In the days following the election, I have felt the following feels: anger, fear, hope, deep sadness, energy, fatigue, a lack of motivation as well as a deep desire to let go and move forward. I have been present with these emotions in both healthy and unhealthy ways. I have let them blind me as well as comfort me.

I have wrestled with my white privilege like I never have before. I have fought with my identity as an Anabaptist Christian. I have wept for my brothers and sisters in the Latinx, LGBTQ+, Black, and Muslim communities, as well as communities of sexual assault survivors.

While I am not able to fully understand your experience, your stories and your fear, I want to honor you and the valuable voice you bring to our community at Goshen College. I want to take a step back, and let you take the lead.

To my brothers and sisters who voted for Mr. Trump, please know that I want to hear your voice as well. And I’m not just saying that. I want to actually hear and understand your stories and your truths with an open heart and mind. Please forgive me for being unwilling to hear your voice and for assuming I know how you feel about everything based on your decision to support Mr. Trump.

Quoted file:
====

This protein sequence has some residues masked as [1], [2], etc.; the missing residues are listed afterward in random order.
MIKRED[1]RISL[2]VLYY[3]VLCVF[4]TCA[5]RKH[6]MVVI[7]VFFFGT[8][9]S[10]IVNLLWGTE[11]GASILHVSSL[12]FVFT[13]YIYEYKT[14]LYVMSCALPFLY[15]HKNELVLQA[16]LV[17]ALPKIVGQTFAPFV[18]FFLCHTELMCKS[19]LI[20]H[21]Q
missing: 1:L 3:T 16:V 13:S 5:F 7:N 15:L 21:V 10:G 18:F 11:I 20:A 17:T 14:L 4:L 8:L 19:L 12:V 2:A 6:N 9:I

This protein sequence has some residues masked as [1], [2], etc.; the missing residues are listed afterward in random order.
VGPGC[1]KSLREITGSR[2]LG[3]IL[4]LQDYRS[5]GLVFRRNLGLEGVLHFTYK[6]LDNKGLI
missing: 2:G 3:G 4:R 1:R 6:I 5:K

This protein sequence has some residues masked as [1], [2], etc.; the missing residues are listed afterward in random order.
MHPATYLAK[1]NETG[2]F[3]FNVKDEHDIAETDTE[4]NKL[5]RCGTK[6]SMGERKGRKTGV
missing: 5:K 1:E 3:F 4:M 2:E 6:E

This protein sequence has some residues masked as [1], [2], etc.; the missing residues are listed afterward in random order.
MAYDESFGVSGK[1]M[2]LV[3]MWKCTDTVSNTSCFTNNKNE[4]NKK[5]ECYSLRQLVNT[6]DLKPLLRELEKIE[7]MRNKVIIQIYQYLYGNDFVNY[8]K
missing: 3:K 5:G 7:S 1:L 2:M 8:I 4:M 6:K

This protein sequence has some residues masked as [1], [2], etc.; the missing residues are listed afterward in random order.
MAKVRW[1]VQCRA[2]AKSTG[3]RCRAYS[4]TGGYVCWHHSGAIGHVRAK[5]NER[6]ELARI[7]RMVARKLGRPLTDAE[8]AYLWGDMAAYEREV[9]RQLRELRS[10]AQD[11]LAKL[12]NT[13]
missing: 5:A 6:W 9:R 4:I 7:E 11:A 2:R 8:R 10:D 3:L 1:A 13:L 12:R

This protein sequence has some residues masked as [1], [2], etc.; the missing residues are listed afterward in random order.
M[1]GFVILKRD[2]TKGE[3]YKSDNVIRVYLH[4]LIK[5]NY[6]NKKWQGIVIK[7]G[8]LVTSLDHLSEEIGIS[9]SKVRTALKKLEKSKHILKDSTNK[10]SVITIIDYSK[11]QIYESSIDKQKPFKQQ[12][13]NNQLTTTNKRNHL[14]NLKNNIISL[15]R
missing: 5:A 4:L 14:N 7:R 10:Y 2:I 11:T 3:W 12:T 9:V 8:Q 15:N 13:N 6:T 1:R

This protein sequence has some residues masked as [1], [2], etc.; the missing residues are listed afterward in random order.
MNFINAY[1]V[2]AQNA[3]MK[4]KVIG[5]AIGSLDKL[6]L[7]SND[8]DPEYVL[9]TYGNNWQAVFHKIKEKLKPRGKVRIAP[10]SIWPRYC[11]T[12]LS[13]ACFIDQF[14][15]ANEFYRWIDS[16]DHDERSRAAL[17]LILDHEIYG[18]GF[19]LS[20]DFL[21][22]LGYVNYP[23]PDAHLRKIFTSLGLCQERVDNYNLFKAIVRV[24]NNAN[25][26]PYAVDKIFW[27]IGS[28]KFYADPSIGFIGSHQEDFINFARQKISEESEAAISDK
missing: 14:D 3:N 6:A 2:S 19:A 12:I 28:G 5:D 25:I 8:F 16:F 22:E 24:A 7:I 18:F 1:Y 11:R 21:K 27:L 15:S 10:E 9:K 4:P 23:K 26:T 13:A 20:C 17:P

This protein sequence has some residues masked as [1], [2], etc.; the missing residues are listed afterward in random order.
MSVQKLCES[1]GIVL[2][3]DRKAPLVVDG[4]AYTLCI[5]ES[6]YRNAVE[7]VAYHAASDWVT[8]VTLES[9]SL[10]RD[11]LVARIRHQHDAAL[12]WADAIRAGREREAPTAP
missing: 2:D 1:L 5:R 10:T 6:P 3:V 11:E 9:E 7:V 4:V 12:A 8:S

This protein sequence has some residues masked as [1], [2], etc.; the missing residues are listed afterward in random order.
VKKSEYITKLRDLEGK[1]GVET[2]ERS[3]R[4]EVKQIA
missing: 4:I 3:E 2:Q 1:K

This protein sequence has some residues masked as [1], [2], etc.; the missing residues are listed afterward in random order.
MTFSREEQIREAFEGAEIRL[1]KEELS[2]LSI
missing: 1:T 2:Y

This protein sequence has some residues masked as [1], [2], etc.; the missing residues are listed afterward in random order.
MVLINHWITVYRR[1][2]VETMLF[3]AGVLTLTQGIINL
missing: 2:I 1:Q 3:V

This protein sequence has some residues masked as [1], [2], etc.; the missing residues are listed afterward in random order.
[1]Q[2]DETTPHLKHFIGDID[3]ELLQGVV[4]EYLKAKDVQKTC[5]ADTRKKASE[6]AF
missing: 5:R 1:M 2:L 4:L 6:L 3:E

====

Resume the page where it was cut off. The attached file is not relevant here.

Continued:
Thank you for making me feel uncomfortable when you stood up and shared your voice in the chapel following the election. It seems like an odd thing to be grateful for, but in order to bridge the huge divide, we must be willing to hear your voices and your truths.

You may be asking, so where do you stand Emily? That’s a good question, and one I ask myself often. In this moment, I am willing to stand in the middle. Some may argue that the middle is for the weak and the indecisive. I would argue that it is much easier to identify as liberal or conservative, staying within the confines of your party.

As humans we don’t like tension; it scares us. But as a follower of Jesus, the man who kissed lepers, befriended prostitutes, and baffled authority, I believe I am called to let go of my own selfish desires to be “comfortable” and bring an open mind and heart to every conversation.

All that being said, I would do anything to sit down over a cup of coffee or tea with you, whoever you may be, whatever perspective you have on the outcome of the election. I want to hear your story.

As my brother Shane Claiborne writes, “I think that’s what our world is desperately in need of – lovers, people who are building deep, genuine relationships with fellow strugglers along the way, and who actually know the faces of the people behind the issues they are concerned about.” May we all be reminded that we are all just a bunch of strugglers longing to be loved and heard.